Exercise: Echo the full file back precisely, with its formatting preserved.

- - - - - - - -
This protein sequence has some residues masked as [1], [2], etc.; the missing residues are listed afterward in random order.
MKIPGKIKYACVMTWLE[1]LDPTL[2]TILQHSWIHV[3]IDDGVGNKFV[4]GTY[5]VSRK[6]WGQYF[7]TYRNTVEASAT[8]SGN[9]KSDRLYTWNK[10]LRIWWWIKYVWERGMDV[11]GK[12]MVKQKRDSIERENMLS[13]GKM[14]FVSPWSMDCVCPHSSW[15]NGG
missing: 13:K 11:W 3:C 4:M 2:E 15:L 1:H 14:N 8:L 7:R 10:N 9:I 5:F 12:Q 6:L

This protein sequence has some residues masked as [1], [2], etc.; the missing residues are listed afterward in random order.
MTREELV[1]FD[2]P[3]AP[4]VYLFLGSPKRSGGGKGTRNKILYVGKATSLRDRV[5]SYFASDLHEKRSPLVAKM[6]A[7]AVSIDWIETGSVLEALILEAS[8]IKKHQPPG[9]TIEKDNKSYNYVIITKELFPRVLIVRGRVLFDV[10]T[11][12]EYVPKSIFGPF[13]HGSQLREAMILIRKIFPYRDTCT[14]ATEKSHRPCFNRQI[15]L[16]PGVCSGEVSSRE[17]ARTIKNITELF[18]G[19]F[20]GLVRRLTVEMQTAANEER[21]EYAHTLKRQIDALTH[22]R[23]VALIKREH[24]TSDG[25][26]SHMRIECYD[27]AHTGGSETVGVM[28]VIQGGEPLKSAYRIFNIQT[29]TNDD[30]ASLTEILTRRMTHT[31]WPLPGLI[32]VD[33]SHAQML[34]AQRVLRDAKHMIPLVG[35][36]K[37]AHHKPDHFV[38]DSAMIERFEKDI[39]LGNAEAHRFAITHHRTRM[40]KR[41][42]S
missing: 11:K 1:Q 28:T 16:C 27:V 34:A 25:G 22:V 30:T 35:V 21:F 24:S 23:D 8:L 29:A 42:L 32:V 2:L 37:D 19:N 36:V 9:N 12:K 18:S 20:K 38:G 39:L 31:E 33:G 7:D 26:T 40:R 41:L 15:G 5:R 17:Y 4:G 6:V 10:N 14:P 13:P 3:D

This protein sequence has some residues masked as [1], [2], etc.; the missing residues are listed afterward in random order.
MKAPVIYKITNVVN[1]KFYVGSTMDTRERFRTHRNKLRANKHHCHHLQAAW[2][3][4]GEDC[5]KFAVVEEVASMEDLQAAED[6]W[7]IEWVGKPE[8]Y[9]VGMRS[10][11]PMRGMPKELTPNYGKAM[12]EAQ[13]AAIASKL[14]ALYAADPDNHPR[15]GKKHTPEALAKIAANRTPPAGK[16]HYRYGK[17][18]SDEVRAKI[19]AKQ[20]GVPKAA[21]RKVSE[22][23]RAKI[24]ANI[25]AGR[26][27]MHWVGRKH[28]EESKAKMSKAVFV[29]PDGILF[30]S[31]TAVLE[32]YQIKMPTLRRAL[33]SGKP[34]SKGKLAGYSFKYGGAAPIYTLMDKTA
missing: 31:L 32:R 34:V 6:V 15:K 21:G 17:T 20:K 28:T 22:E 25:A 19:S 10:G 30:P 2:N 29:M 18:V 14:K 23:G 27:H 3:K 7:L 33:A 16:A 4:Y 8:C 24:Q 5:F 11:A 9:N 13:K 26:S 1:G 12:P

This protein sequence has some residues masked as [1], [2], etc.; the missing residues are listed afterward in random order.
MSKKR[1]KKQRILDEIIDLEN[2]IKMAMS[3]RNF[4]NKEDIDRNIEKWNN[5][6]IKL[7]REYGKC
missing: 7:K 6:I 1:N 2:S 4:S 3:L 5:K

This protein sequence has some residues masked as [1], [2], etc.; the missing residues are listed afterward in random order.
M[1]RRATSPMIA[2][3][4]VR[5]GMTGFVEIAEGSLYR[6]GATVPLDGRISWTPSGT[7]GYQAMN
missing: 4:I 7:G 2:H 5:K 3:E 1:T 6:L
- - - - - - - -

This protein sequence has some residues masked as [1], [2], etc.; the missing residues are listed afterward in random order.
MKIPGKIKYACVMTWLE[1]LDPTL[2]TILQHSWIHV[3]IDDGVGNKFV[4]GTY[5]VSRK[6]WGQYF[7]TYRNTVEASAT[8]SGN[9]KSDRLYTWNK[10]LRIWWWIKYVWERGMDV[11]GK[12]MVKQKRDSIERENMLS[13]GKM[14]FVSPWSMDCVCPHSSW[15]NGG
missing: 13:K 11:W 3:C 4:M 2:E 15:L 1:H 14:N 8:L 7:R 10:N 9:I 5:F 12:Q 6:L

This protein sequence has some residues masked as [1], [2], etc.; the missing residues are listed afterward in random order.
MTREELV[1]FD[2]P[3]AP[4]VYLFLGSPKRSGGGKGTRNKILYVGKATSLRDRV[5]SYFASDLHEKRSPLVAKM[6]A[7]AVSIDWIETGSVLEALILEAS[8]IKKHQPPG[9]TIEKDNKSYNYVIITKELFPRVLIVRGRVLFDV[10]T[11][12]EYVPKSIFGPF[13]HGSQLREAMILIRKIFPYRDTCT[14]ATEKSHRPCFNRQI[15]L[16]PGVCSGEVSSRE[17]ARTIKNITELF[18]G[19]F[20]GLVRRLTVEMQTAANEER[21]EYAHTLKRQIDALTH[22]R[23]VALIKREH[24]TSDG[25][26]SHMRIECYD[27]AHTGGSETVGVM[28]VIQGGEPLKSAYRIFNIQT[29]TNDD[30]ASLTEILTRRMTHT[31]WPLPGLI[32]VD[33]SHAQML[34]AQRVLRDAKHMIPLVG[35][36]K[37]AHHKPDHFV[38]DSAMIERFEKDI[39]LGNAEAHRFAITHHRTRM[40]KR[41][42]S
missing: 11:K 1:Q 28:T 16:C 27:V 34:A 25:G 22:V 30:T 35:V 21:F 24:S 23:D 8:L 29:A 42:L 32:V 2:L 37:D 19:N 36:V 9:N 12:K 18:S 20:K 38:G 39:L 31:E 33:G 7:D 26:T 40:R 41:L 15:G 5:R 17:Y 4:G 6:V 10:N 14:P 13:P 3:D

This protein sequence has some residues masked as [1], [2], etc.; the missing residues are listed afterward in random order.
MKAPVIYKITNVVN[1]KFYVGSTMDTRERFRTHRNKLRANKHHCHHLQAAW[2][3][4]GEDC[5]KFAVVEEVASMEDLQAAED[6]W[7]IEWVGKPE[8]Y[9]VGMRS[10][11]PMRGMPKELTPNYGKAM[12]EAQ[13]AAIASKL[14]ALYAADPDNHPR[15]GKKHTPEALAKIAANRTPPAGK[16]HYRYGK[17][18]SDEVRAKI[19]AKQ[20]GVPKAA[21]RKVSE[22][23]RAKI[24]ANI[25]AGR[26][27]MHWVGRKH[28]EESKAKMSKAVFV[29]PDGILF[30]S[31]TAVLE[32]YQIKMPTLRRAL[33]SGKP[34]SKGKLAGYSFKYGGAAPIYTLMDKTA
missing: 31:L 32:R 34:V 6:V 15:K 21:G 17:T 20:K 28:T 22:E 25:A 19:S 10:G 30:P 2:N 29:M 18:V 14:K 23:G 27:H 3:K 7:L 33:A 16:A 4:Y 8:C 24:Q 5:F 11:A 9:N 13:K 26:S 1:G 12:P

This protein sequence has some residues masked as [1], [2], etc.; the missing residues are listed afterward in random order.
MSKKR[1]KKQRILDEIIDLEN[2]IKMAMS[3]RNF[4]NKEDIDRNIEKWNN[5][6]IKL[7]REYGKC
missing: 7:K 6:I 1:N 2:S 4:S 3:L 5:K

This protein sequence has some residues masked as [1], [2], etc.; the missing residues are listed afterward in random order.
M[1]RRATSPMIA[2][3][4]VR[5]GMTGFVEIAEGSLYR[6]GATVPLDGRISWTPSGT[7]GYQAMN
missing: 4:I 7:G 2:H 5:K 3:E 1:T 6:L